The parable of the Pounds/Talents (Matt 25:14-30; Luke 19:11-27) has a similar framework, but appears to deal more directly with the idea of Jesus‘ departure and return. It will be discussed in the next part of this study. Another parable similar in tone and emphasis is found at the conclusion of the “Eschatological Discourse” (Mark 13:32-37 par), and will be discussed in the study on the Discourse itself. It is worth mentioning here the same issue as in the Wicked Tenant parable, only modified and addressed specifically to Jesus’ disciples, who function as the servants left in charge of the owner’s estate. They are urged to act responsibly, in a righteous and faithful manner, realizing that the owner might return at any time.

Part 2 of this study will examine the specific parables in Matthew and Luke (but not Mark) which have an eschatological aspect or emphasis.

Prophecy & Eschatology in the New Testament: Sayings of Jesus (Pt 4)

The Sayings and Teachings of Jesus (Part 4)

    1. Eschatological Expectation related to John the Baptist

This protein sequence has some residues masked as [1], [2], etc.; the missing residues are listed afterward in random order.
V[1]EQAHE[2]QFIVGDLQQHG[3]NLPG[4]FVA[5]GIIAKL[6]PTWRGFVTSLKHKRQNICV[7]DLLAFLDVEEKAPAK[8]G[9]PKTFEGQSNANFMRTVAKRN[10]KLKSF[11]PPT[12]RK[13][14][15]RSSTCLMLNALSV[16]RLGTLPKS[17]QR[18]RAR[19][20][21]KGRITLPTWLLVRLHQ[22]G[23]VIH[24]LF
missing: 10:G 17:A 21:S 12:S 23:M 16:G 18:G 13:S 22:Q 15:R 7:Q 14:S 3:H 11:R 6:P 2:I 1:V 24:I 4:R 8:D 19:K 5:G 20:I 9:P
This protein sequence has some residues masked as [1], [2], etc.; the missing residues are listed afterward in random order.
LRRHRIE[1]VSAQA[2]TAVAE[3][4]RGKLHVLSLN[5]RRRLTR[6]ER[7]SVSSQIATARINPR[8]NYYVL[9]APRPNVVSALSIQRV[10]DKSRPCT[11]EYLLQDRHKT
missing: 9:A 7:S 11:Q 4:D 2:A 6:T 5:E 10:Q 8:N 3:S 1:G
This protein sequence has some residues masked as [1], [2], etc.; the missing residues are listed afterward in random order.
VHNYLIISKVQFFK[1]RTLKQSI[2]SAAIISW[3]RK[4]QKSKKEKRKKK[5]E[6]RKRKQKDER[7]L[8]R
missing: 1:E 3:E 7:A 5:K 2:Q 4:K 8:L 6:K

2. References to the coming of the Kingdom, with a clear eschatological emphasis
    3. References to the coming Day of Judgment
    4. Specific references to the coming of the “Son of Man” (Judgment context)
    5. References indicating a(n earthly?) Kingdom ruled by Jesus and his followers
    6. Other sayings with an eschatological context

The first four areas of study were addressed in the previous articles (Parts 2, 3); here we will be examining the final two areas (#5-6, in italics above).

5. A(n earthly?) Kingdom ruled by Jesus and his followers

One of the most controversial aspects of Jesus’ eschatology is whether, or to what extent, he affirms the traditional idea of the restored Israelite kingdom, which is central to much Jewish eschatological thought, from the (later) Prophets, down to Jesus’ own time. Not surprisingly, this idea gradually disappeared from early Christian writings, as the Church took on a more universal, non-Jewish (Gentile) coloring. Even where the idea of a concrete “Millennial Kingdom” was preserved, it typically was detached from its nationalistic roots. Only relatively recently has the distinctly Israelite/Jewish background of early Christian eschatology been re-affirmed, largely through two quite different avenues: (1) Dispensationalist interpretation of Bible prophecy, and (2) Critical scholarship which, in the past 50+ years especially, has emphasized both the Jewish background of the New Testament and the Jewishness of the historical Jesus. Greater awareness in Western society of Jewish customs and traditions in general, including from the time of Jesus (through the discovery of the Dead Sea Scrolls, etc) has also contributed in this regard.